And now for something a little different. Martin McDonagh’s directorial debut is about as fun yet transgressive as you can get within the constantly shifting world of neo-noir.
Here we glimpse two contract killers, Ken and Ray, laying low in Bruges after Ray, the younger and less experienced of the two, accidentally kills a child while on a hit enlisting him to take out a priest. The accident proves to cause a multitude of consequences, but it’s Ken and Ray being forced into a purgatorial state in the quiet town that leads to oddity and fun. A strange cast of characters make their appearance, including their boss Harry, an exceedingly eccentric mob boss with a temper, and a love interest, that is both a drug dealer and set designer, who lures Ray into some difficult situations.
The Nice Guys
Like In Bruges, The Nice Guys relaxes itself from neo-noir’s penchant for darkness, mystery, and horror so that its two co-stars can have some onscreen chemistry. As bumbling private detectives, the duo become embroidered into a complex investigation involving the death of pornstar Misty Mountains and the disappearance of Amelia Kuttner.
Both Russell Crowe and Ryan Gosling clearly had a lot of fun in their roles and the humor really jumps off the screen. Similar to Knives Out, the whodunit ploy of the noir plays main fiddle, as our stars find new opportunities to entertain viewers.
Directed by David Fincher, Zodiac is based on the 1986 nonfiction book by Robert Graysmith about the Zodiac murders that tormented the San Francisco Bay area through the late 1960s and early 1970s.
Fincher approached the subject material with a very “true crime” aesthetic, washed out colors, moody shadows, and understated scenes that let the dialogue and the acting shine. Fincher went on to utilize the same subtleties in the Netflix series, Mindhunter. However, what really makes Zodiac stand out is the treatment of true crime with this style. Even if you’re extremely familiar with the Zodiac killer, the film will pull you in and won’t let you go, as the years go on and the murders remain ultimately unsolved.
Related: 13 Spine-Tingling Scary Thriller Movies You Can Watch Tonight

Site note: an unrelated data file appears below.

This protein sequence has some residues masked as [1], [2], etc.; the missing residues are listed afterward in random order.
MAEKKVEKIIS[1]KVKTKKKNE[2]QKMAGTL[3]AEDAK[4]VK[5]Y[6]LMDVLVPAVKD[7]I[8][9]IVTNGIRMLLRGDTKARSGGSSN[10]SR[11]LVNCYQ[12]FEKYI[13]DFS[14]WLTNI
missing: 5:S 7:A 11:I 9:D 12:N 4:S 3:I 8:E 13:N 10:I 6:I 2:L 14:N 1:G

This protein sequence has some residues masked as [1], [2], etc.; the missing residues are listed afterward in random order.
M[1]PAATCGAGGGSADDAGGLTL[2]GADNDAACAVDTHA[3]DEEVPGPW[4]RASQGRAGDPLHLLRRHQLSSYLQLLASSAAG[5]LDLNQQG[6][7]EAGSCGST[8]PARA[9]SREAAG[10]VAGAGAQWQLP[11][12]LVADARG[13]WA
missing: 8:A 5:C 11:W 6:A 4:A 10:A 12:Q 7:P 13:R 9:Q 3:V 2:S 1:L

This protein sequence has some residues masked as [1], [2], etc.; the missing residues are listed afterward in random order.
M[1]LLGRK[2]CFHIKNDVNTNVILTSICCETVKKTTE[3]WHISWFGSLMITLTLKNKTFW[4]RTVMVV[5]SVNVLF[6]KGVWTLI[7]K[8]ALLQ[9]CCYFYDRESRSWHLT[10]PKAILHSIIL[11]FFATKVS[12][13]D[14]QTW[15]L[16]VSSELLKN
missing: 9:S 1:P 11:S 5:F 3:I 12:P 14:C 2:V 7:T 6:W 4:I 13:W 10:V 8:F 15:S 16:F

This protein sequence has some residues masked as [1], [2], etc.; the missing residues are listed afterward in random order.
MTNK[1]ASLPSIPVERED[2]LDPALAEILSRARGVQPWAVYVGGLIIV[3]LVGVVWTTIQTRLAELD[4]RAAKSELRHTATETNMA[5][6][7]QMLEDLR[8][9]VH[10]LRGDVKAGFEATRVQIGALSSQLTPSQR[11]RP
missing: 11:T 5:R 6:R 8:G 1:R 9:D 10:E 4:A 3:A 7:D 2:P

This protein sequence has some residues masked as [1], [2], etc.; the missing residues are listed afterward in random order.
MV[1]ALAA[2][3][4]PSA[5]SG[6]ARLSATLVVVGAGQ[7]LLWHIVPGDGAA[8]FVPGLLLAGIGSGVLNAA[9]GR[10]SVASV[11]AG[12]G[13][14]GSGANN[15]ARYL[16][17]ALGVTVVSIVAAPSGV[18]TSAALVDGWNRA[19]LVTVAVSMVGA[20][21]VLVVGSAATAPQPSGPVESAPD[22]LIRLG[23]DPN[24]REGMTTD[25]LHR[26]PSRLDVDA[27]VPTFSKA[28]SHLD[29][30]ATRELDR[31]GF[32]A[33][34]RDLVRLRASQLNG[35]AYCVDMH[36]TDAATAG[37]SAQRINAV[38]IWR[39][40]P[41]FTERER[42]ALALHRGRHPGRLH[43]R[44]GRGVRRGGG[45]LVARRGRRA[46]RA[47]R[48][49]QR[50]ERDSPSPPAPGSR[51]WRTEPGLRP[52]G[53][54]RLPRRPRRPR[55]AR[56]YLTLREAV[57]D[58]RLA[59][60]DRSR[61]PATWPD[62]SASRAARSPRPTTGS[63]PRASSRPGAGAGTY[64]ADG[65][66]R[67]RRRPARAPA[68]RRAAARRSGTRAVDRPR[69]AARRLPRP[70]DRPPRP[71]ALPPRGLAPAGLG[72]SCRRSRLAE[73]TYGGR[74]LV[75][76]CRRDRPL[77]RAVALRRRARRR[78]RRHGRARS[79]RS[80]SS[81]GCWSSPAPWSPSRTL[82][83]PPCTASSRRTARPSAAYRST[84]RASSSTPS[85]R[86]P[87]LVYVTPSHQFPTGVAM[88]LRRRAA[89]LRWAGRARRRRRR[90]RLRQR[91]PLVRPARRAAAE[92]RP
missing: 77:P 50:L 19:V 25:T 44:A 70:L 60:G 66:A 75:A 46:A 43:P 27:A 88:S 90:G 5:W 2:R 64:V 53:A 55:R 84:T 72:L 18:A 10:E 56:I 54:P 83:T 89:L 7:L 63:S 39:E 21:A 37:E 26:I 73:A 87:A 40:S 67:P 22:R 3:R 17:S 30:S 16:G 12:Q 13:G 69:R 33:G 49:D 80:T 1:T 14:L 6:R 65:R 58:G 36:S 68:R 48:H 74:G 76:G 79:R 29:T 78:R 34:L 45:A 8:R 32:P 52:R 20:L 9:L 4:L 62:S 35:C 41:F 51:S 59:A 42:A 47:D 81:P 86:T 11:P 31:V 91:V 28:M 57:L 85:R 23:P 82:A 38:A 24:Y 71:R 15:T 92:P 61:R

Considered by many as a key film in the rise in international popularity of South Korean film in the early 2000s, Oldboy is the second film in Park Chan-wook’s Vengeance Trilogy and draws its source material from the eponymously named manga.
Oh Dae-su is a bumbling alcoholic that is snatched off the street one night while making a phone call, and is imprisoned for 15 years without knowing who captured him or why. When he is released, he has evolved into a meticulous mission-driven man with vengeance on his mind. Of course, it wouldn’t be neo-noir if it wasn’t draped in style and involved a dizzying number of twists and turns. By the end of the film, viewers are as exhausted as they are stunned by the turn-of-events.
It’s what neo-noir does best, gets under your skin, wows you with style, produces enigmatic main characters, and doses in the action for equal measure.
If you’re surprised to see a Michael Mann movie in this list, well, so am I. However, Collateral really makes the case. The premise is deceptively clever—Max, a Los Angeles cab driver working nonstop with a dream of starting his own driving service, goes out on another all night shift and picks up a gray haired man in a suit, named Vincent.
Vincent is cool, calm, and collected and produces an offer that Max cannot refuse: be his driver for the night in exchange for high payment. Of course, it turns out Vincent is a contract killer and one of his strategies for laying low is using cabs to go to and from various locations. Max becomes ensnarled in a complex plot of murder and politics that leads to a stunning end on the Los Angeles subway line.
Related: 13 Captivating Political Thrillers You Can Watch Tonight
Featured still from "Knives Out" via Lionsgate